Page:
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Inspiring Stories – A picture is worth a thousand words

15 Apr 2020, 11:28 UTC
Inspiring Stories – A picture is worth a thousand words

Inspiring Stories – A picture is worth a thousand words

In this EPEC Inspiring Story, Maike Brigitte Neuland, an early career scientist at the Swedish Institute of Space Physics (IRF) in Kiruna/Sweden, shares her experience preparing and organising an international painting challenge for kids.

Language, spoken or written, is the only way to communicate and discuss scientific questions, complex solutions, and to share experience and knowledge. Several thousand languages are spoken worldwide. Working in a field of science and/or technology, we naturally hold meetings and read publications in English. In between, we may take notes of measurement results and conclusions, or send a text to our family, in our mother tongue.

“Most of the fundamental ideas of science are essentially simple, and may, as a rule, be expressed in a language comprehensible to everyone.”                  Albert Einstein

Breaking down our research field, and scientific topics in general, into a simple language that is understandable also to children is already a difficult task, at least for many of us. And if doing outreach projects with children, we are bound to our mother tongue, plus English, plus some other languages we might know.

The General Assembly of the European Geosciences Union (EGU) is a conference with more than 10,000 participants every year. For scientists who are parents, the conference offers child care where kindergarten workers take care of children with a vast range of ages, while their parents attend the meeting. Together with a group of early career scientists of the EGU Planetary and Solar System Sciences (PS) division, we had the idea to organise a painting competition for the children staying at the EGU child care in 2017. The topic of this drawing contest should be, of course, related to space research. To inspire the kids and to give them an idea of what they should draw for us, I wrote a little text in English:

Expedition to space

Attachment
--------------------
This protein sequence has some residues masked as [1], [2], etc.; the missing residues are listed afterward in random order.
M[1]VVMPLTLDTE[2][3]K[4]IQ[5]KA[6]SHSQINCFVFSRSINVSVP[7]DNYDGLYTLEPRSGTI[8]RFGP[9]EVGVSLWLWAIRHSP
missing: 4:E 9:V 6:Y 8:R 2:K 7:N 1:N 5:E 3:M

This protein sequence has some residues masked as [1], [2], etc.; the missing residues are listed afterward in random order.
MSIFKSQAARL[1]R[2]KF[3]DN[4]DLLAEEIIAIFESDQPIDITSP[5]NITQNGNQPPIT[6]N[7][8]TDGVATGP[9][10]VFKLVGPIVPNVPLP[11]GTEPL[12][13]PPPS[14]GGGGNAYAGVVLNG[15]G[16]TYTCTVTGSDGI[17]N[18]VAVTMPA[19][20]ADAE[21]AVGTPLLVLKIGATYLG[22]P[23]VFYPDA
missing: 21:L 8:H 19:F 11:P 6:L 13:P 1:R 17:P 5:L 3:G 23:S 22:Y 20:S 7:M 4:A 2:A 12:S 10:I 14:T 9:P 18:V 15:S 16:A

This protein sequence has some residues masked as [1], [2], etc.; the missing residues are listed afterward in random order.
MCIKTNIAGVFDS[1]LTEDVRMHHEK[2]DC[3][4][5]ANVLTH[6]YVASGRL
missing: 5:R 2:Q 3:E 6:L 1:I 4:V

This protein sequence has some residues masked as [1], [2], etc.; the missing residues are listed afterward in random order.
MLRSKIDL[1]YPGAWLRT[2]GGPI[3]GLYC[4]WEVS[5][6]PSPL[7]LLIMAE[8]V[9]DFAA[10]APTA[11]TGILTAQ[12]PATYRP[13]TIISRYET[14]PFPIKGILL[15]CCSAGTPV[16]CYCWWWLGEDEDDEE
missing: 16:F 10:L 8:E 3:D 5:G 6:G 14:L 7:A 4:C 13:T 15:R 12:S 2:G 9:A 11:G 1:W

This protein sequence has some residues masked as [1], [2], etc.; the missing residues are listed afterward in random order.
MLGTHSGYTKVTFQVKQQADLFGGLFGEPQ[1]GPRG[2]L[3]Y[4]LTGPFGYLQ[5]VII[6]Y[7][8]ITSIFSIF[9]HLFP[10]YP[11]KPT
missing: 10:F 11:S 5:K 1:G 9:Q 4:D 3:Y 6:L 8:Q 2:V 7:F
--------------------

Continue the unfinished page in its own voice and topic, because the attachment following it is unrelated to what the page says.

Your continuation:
Far away from Earth, there exist endless other planets, stars and galaxies. Years ago, humans successfully travelled to the Moon for the first time. The astronauts landed there and measured what the air and the soil there are made of. What do you think? Will humans also travel to planets, where the journey takes much more time than to the Moon? 

What do these people do on the Moon or on other planets? They are interested in how it looks like there, if plants are growing there, what the soil is composed of and if perhaps it would be possible to live there. How do you imagine such a journey in space? What does a research station on another planet look like? And what do the people, who are working there, look like? Which tools and which vehicles do they use to explore their surrounding? 

Help us to design such a research station! Make a drawing of the researchers during their life in space, of their work and their adventures!

But of course, as the nationalities of the conference participants were diverse, so were the languages spoken by their children. So the problem we were facing, was how to communicate the topic to all children.

“I feel it is unnatural and immoral to try to teach science to children in a foreign language. They will know facts, but they will miss the spirit.”               C. V. Raman

As diverse as the languages spoken at a conferences, so are the nationalities and mother tongues of my current and former work colleagues, and my friends. With the help of many people, I reached out to get my little text translated into 20 more languages! And with help from the parents at the conference, reading the text to their children in their mother tongue, it was fantastic to see how children imagine space research. And finally, it was an amazing experience for me to realise that even though I could not speak the language of a child, it still was possible to ask them what their drawing means and to get an answer that I could understand.

The painting competition was appreciated very much by everybody, and it also took place as “Cosmo Paint” in 2018, and became an established event at the conference child care. But since the divisions of EGU cover a wide range of geo- and planetary sciences, the topic of the event is now moving around through all divisions. In 2019 we could see many drawings of penguins, arctic ships and snowflakes (Cryospheric Sciences division, CR). And the “Volcanic Paint” at the next EGU general assembly will cover the world of geochemistry, mineralogy, petrology and volcanology (GMPV division).

“The finest language is mostly made up of simple unimposing words.”                                      George Eliot



Entry in Expedition to space by Daniel, 8 years old.Entry in Expedition to space by Daniel, 8 years old.Entry in Expedition to space by Selma, 4 years old.Entry in Expedition to space by Fiona, 8 years old.Entry in Expedition to space by Tom, 7 years old.

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“What is that we human beings ultimately depend on? We depend on our words. We are suspended in language. Our task is to communicate experience and ideas to others.”                                     Niels Bohr

Do you like this story and want more? Browse our archive of EPEC Inspiring Stories and get inspired!

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